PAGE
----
I spent the weekend visiting some friends in Henley - one of the most beautiful and quintessentially British places in the country. As the weather was in our favour, we decided to take a rowing boat out, and row to a nearby inn for a spot of lunch. When in Rome, right?
As we set-off, little did we know that a frightening experience was waiting for us.
After a productive start, we had to row through a lock in order to get further downstream. The lock keeper shuffled our rowing boat in along with a barge and several other powerboats, the lock was released, and water started pouring in.
So far, so good.
As the boat rose up through the water, my wife pointed to the opposite end of the boat and exclaimed "Why is that so much lower than this end?".... as several onlookers started shouting at us to get out of the boat. To my horror, as I turned around, I saw water was gushing into the bow. My wife and her friend leapt-out immediately, grabbing onto the banks of the lock. I tried to help release the boat with my friend, quickly gave-up and we also jumped to grab onto the top of the lock. By this time the water had reached thigh-height! A crowd appeared to drag us all out of the lock, and as we stood looking down on the sinking boat, full of water, realised that we'd had a lucky escape.
We were later told that the top of our boat had gotten stuck on the gate of the lock and was dragged down as the water rose. The lock keeper also told us that the last time this had happened, a couple of children sadly died. It all happened so quickly - I could see how easy it would have been to make a mistake and this story could have had a very different ending.
After reflecting on our experience this week, all four of us have learned some important lessons about how to react in a crisis. And whether that crisis is a sinking boat or a sinking project, hopefully they'll apply just as readily:
There was a point at which all of us in the boat realised that things were not going well. What was interesting is that we all realised it at different times. For me, a side order of pride and a portion of optimism stopped me leaving the boat straight away, but delaying a minute more and things might have turned out very differently.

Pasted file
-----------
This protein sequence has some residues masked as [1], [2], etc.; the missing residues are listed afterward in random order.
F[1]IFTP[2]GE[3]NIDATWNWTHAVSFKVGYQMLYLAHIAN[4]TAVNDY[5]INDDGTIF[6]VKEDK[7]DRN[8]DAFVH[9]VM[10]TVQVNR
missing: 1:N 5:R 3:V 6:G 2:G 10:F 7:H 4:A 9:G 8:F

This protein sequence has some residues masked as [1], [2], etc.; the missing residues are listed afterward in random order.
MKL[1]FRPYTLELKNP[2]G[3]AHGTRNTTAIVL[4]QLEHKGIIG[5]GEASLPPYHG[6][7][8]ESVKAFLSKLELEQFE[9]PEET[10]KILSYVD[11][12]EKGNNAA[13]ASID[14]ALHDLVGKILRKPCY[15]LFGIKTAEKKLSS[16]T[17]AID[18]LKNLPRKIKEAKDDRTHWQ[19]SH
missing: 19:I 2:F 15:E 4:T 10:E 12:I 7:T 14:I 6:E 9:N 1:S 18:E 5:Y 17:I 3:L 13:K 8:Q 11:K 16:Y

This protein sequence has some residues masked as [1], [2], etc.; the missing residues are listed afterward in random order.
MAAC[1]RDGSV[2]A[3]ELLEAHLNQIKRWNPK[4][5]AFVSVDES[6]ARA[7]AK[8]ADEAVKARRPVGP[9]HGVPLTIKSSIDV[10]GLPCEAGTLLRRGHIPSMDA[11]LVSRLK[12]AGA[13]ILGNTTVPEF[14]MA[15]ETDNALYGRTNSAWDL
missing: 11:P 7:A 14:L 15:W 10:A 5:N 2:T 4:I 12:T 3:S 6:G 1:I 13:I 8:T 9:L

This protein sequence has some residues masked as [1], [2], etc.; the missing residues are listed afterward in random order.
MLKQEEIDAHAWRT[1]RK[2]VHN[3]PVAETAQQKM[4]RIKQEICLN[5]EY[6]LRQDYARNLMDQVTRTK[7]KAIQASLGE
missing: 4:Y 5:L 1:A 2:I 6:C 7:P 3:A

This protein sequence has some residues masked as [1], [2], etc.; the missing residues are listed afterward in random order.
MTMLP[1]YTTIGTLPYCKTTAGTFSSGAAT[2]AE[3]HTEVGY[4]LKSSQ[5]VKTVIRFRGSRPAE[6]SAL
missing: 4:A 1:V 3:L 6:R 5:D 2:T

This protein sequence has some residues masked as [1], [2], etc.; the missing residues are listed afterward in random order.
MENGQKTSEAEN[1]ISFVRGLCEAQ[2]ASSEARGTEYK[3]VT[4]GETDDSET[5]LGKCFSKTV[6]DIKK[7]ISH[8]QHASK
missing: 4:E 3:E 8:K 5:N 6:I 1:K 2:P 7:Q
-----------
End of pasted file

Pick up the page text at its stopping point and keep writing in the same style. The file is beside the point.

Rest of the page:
I sometimes wonder about projects such as HS2 - how often is a reality check called? How often does pride and optimism cloud judgement, when sometimes the most courageous thing to do is let the boat sink?
Look around. Often. Trust in others' perspectives.
There's often an assumption in times of crisis that you have the best (and sometimes only) perspective of what's happening. The lock incident was a timely reminder that, out of everyone in that boat, I was in the worst possible position to see what was happening. I was happy to trust everyone else's perspectives in making a decision before I'd had time to gather all the information.
Which brings me to my favourite Ferris Bueller quote:
Life moves pretty fast. If you don't stop and look around once in a while, you could miss it.
Working together is better than apportioning blame.
We never shared a conversation about who was to blame. It was simply an accident and we were all thankful to have escaped unhurt and to the strangers who came to help. Responsibility and accountability are important, but in the workplace it can be very easily to use these to cultivate a culture of blame, which will inevitably breed an environment that encourages fear/inaction.
How does the Henley story end? Once we'd all dried off and checked everyone was OK, we pulled the boat out of the lock, emptied the water inside, before we all got back in the boat.
And that's something I'm really proud of.